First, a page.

10. Well that would be nice but, I don't have a 36" drill bit and don't know anyone who does, so that was not an option. The biggest bit I have access to is 12" long bit at 1/2" diam so if I see any issues with the crack growing maybe I'll use that and larger dowels at an even shallower angle than what I did above. I will be adding wedges/glue to large section of crack after I carve and let it dry a little, so I view the smaller dowels as a temporary fix. The diagonal use of the dowel was what was not obvious to me so even though I misunderstood you thanks for the idea. And this was doable with standard tools. The dowels are is well across the crack so to expand the crack will need to fracture the dowel. Different angles provide different directional support against the fracture.
  11. New to the forum and bumping an old thread, but just had to to say its an amazing turtle. So much nicer than the ones I've seen on youtube -- which inspired me to try my hand at carving. Now I have a real inspirational model. And I may riff-off the sponges below to use as a mounting.
  12. Sure. Not sure of the etiquette here .. some of the boat forums I frequent do build threads, with pic/feedback along the way, My reading here seem to be finding mostly just finished piece pics.. But since you asked for progress pics, I can post regularly along the carve. If that is appropriate I'll do a separate thread on it. But since this had a question and explicit suggestion. I'll post a pic here on that and then comment how it seems during/after carving. Here is Step 1: securing the ends of the crack with dowels. My primary goal was, to stop the crack spreading while I carve. I decided to use many smaller dowels (3" each, .2" diameter, 6 dowels per side, so 12 total. I drilled them mounted at different angles just before, at, and just beyond the visible end of the crack to "sew" it up and keep it from propagating . I left the bigger section of the crack as it was -- I will deal with that after carving and a bit more drying. I ended up using bamboo rather than oak since bamboo has better compressive/tensile strength and I had them handy in the form of chopsticks 😉 The image shows one dowl after driving in and gluing and 5 in their holes. I drilled about 3.25" so I could counter sink them a little bit.
  13. Thanks.. I should have though of that I guess I was stuck thinking in 2d. Definitely simpler to drill and dowl than do than a bowtie inlay, and I have the 3D thickness to get a good angles on them. And a few small ellipses on the shell will be pretty easy to hide.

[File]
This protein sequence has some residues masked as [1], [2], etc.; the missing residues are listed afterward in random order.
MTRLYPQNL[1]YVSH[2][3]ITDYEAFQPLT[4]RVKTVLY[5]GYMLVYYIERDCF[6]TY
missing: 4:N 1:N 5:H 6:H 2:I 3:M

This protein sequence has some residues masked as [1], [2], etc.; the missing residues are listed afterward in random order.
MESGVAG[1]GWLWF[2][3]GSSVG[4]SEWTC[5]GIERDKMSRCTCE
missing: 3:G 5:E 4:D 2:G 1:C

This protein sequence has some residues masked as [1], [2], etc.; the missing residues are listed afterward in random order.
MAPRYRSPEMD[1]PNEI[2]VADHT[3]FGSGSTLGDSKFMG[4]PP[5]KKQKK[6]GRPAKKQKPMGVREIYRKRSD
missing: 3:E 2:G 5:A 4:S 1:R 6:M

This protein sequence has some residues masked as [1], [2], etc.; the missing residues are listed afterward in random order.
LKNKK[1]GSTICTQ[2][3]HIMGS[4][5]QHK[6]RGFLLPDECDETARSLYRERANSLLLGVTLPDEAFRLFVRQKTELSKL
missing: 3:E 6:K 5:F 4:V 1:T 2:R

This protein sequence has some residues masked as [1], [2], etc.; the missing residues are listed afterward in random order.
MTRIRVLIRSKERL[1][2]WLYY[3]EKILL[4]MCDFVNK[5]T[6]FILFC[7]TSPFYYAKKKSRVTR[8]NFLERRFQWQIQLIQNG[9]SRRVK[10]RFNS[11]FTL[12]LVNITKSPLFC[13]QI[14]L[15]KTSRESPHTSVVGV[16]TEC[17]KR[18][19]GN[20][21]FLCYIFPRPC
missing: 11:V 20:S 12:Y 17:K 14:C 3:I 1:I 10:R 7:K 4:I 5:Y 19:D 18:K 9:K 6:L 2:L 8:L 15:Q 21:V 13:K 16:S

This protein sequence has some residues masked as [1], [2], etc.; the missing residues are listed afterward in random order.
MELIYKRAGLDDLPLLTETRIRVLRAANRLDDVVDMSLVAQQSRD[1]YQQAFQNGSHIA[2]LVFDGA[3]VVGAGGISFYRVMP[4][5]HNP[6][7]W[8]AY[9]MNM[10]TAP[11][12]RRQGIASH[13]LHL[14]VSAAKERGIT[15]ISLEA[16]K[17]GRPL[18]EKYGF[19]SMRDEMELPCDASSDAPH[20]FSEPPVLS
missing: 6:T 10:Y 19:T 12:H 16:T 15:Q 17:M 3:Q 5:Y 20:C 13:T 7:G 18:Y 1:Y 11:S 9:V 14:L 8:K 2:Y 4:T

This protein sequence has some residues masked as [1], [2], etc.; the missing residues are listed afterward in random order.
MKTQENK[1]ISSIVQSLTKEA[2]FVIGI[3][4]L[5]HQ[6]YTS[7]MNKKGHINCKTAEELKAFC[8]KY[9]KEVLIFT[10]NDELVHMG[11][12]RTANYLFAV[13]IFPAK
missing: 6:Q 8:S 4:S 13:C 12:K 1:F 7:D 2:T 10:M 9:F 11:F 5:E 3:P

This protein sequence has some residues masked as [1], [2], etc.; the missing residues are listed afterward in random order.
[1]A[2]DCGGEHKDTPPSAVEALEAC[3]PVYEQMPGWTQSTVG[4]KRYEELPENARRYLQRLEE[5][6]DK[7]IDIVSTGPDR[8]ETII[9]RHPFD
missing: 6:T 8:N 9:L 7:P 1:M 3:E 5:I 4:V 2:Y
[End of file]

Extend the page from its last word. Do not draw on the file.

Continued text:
14. Newbie here getting ready for a project to carve a turtle, looking for some advice.. . My goal with this piece is a chain-saw carved life-sized 3D green-see turtle to be positioned on a large rock in the yard. I've been waiting for an appropriate piece of wood since I wanted it life size its been hard to find. I recently got (for free) a sufficiently large piece of red elm. (photo below). It is green (2month from tree uprooting in wind) round slab about 37" long by 30" wide and varies in thickness from 8 to 6 inches. From reading I've been looking for a half-log but since this came along I wanted to try. My concern is that there is a crack at the core and I'm curious if I should try stabilize it before I carve or deal with the crack after carving. The heartwood is more than 2ft across and nearly 3ft long so just right for the turtle. The longest crack is about 5" radially (maybe 10" from end of crack to end) and goes through the full piece. The crack is vertical in the image. There are 2-3 smaller (maybe 1" radially) small cracks as well -- the other visible radial elements are just edges from cutting casting shadows. There is at least 7" ring of solid heartwood with no visible cracks around the outside edge. I don't mind the cracks in the surface, I'll work that into the "shell" design, but am worried that while carving or after a short while it will break apart into two pieces. I know wood continues to crack as it dries but lack experience with this type of piece. This is 6-8" thick and almost all end-grain. I just don't know how much more it will crack radially over time and hence the risk there is in carving this into nice piece -- would I be wasting my time-energy on a doomed effort. Even worse would be it breaking while carving or carving makeing it much worse. I wanted to carve it in the next week or so (for anniversary gift) , not waiting years for it to cure. If it matters the final piece would be outside -- I was originally planning on a burn+oil finish but could use epoxy if that would help keep it together and could do epoxy before or after carving. Epoxy is strong and I've seen it use in many slab tables, but it would in the crack not be across the joint, so not clear it would stop it from spreading or add strength. With epoxy I add saw dust to help it match in color. I could also try to address the carack without wood joints or metal joints . if its likely to crack apart while carving, I could chisel out and glue in some bowtie/butterfly type inserts in a few places (which again I can work into "shell design" and let that dry before I carve it). Adding it before will be much more complex. If its likely to be okay while carving, I can also add a bowtie or metal joint fastners, afterwards. But adding a bow or joint fastner tie it will not look as nice so I'd rather not do that if I can avoid it. So the questions 1) what is the risk this breaks in two while I'm carving 2) what is the risk carving without addressing crack makes the crack much worse 3) what is the risk after carving it breaks in two 4) if the risk are high, do I patch with epoxy to match or with some joint fastner? Would a 5/8" corregated metal fastner be enough (used it bottom of in tables that cracked over time) or do I need a bowtie.